** It’s a leap year, remember?

Can you write me off too, please?

Great news! (if you’re Cuban, that is.)

According to this morning’s Cape Times, the South African government has written off a 12-year-old debt owed to it by Cuba for export insurance relating to diesel engines, pesticides, Joost van der Westhuizen promotional mechandise and biltong.  
Very generous. Very, very generous in fact, when you hear that the debt totalled R926,8million. Now although the current exchange rates mean that that princely sum would only buy you a prawn mayo sandwich in London, it’s still a whole lotta Rands.

Government communications head Themba Maseko told a media briefing following Wednesday’s regular Cabinet meeting:

Given the assessment of Cuba’s debt position, government is of the view that Cuba was not in a position to meet its obligations in the foreseeable future.

I’ll bet that little gem of an announcement was slipped in right at the end of the briefing, following 4 hours waffling about exciting social grant allocation, fishing subsidies, landfill waste statistics and annual concrete price fluctuations. “Oh – and for those of you still here and still awake, we also voted to write off a billion Rands worth of debt to the Castro brothers. Thank you all very much, see you next week.”

At this point, I’d like to introduce you all to my bond. My mortgage. The money I borrowed from the bank to pay for my house. Now, to coin an official government phrase, “Given the assessment of my debt position, I am of the view that I am not in a position to meet my obligations in the forseeable future.”
This, by inference and extrapolation, together with a good dollop of subjectivity and bias, therefore means that my bank can write off all that I owe it and I can celebrate with a few mojitos and a fat cigar. Right?

Wrong. Despite the fact that I could be doing better things with my cash than throwing it into the ever-deepening pit of excessive interest payments, a pit which now dwarfs Kimberley’s Big Hole (and here I refer to the city in the Northern Cape, not the lass on Sea Point Main Road) – I still have to pay it back. Life is just so unfair.

Seriously though, what could South Africa have done with that billion Rand? Well, maybe the answers are right in front of us on the same Cape Times website:
Prevent deaths through water-borne disease in Soweto?
Fight the scourge of alcohol abuse and tik which is ruining students futures?
Reducing child mortality rates, which are still on the rise?

Look, I know Cuba has problems too. But I pay tax in SA. For SA.

Phone envy

Readers,

As I write this, I find that I am in the most unusual of situations. One that is new to me. One that I have never before experienced.  A difficult, delicate, unfortunate situation. But worst of all – an embarrassing situation.

Not the acute embarrassment that one feels when one exits the public toilets in Canal Walk trailing a long and dubiously stained tail of 1-ply from the back of one’s trousers. Or so I’d imagine anyway. No, that’s bad (like I say, so I’d imagine), but this is worse. It’s chronically embarrassing. This is the ongoing dull ache of a pulled muscle compared to the immediate but short-lived pain of a kicked shin.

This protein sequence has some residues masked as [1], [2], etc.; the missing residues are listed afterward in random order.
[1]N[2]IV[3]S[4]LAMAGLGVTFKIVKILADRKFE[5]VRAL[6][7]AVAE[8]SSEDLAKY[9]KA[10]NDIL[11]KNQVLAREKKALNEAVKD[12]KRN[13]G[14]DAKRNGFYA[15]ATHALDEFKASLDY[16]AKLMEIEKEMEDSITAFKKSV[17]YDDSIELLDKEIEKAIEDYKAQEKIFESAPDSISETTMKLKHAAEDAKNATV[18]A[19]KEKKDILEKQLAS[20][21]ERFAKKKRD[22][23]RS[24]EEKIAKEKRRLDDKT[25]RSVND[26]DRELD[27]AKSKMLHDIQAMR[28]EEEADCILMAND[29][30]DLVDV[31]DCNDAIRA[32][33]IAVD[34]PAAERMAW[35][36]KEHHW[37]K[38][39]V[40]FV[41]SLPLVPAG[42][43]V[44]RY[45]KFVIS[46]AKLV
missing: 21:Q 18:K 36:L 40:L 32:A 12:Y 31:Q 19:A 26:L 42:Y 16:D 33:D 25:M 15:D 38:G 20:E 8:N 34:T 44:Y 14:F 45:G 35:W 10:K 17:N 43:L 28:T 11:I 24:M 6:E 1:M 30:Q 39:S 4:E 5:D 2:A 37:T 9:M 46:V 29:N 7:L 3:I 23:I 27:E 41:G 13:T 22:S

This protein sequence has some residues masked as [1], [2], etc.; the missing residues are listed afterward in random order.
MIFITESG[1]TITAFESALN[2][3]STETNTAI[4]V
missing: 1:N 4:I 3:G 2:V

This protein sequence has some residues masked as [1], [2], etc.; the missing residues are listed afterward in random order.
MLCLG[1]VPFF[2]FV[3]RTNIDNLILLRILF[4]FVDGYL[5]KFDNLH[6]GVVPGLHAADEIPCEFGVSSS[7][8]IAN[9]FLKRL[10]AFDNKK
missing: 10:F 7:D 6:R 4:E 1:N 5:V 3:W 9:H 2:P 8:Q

I can hardly bring myself to admit this in such a public forum, but… but…

My wife has a better mobile phone than me.

Yes. I know. (Sorry, can someone help that poor man who’s fainted at the back, please?)

Compare and contrast my previously snazzy, but now aging W900i with her sparkling new and annoyingly-awesome K850i. It’s sickening. And the worst bit is that I was the one who advised her to rid herself of her cumbersome and error-prone Nokia N70 and equip herself with some K850i loveliness.
And who’s laughing now, huh? Well, actually, she is. Repeatedly.
Each time she innocently asks “have you seen what else it can do?” and demonstrates the latest dazzlingly brilliant feature she has discovered to our friends, she may as well be saying, “I’ll do the braai’ing tonight dear – remember you couldn’t get the fire lit last time, you snivellingly miserable excuse for a man!”

But enough is enough is enough (I can’t go on, I can’t go on, no more no…)
So – I’m ready to fight back. June is upgrade time and I have been browsing the Sony Ericsson site:


Sony Ericsson site screenshot

I can’t help thinking that they’ve missed a trick on there though. Where’s the checkbox for I want to: Have a better phone than my wife? Surely that is more important than all those other choices? After all, at the end of the day, the modern mobile phone must do everything, but more significantly, must have at least one more feature than whatever your missus is using.

I have found some very eligible young hardware which which to reclaim my rightful, alpha-male place on the mobile throne, chez 6000. Step forward Ms C902 and your roommate and “special friend”, Miss G900. Baby, I don’t claim to be an expert on mobile telecommunications devices, but I know what I like and I like what I see. Nice buttons, sweetie. So – do you girls come here often?*

Only problem being that they probably won’t be available in South Africa until 2012.

Hmm…I feel the need for a trip back home coming on…

* 6000 has been out of the dating game for some time.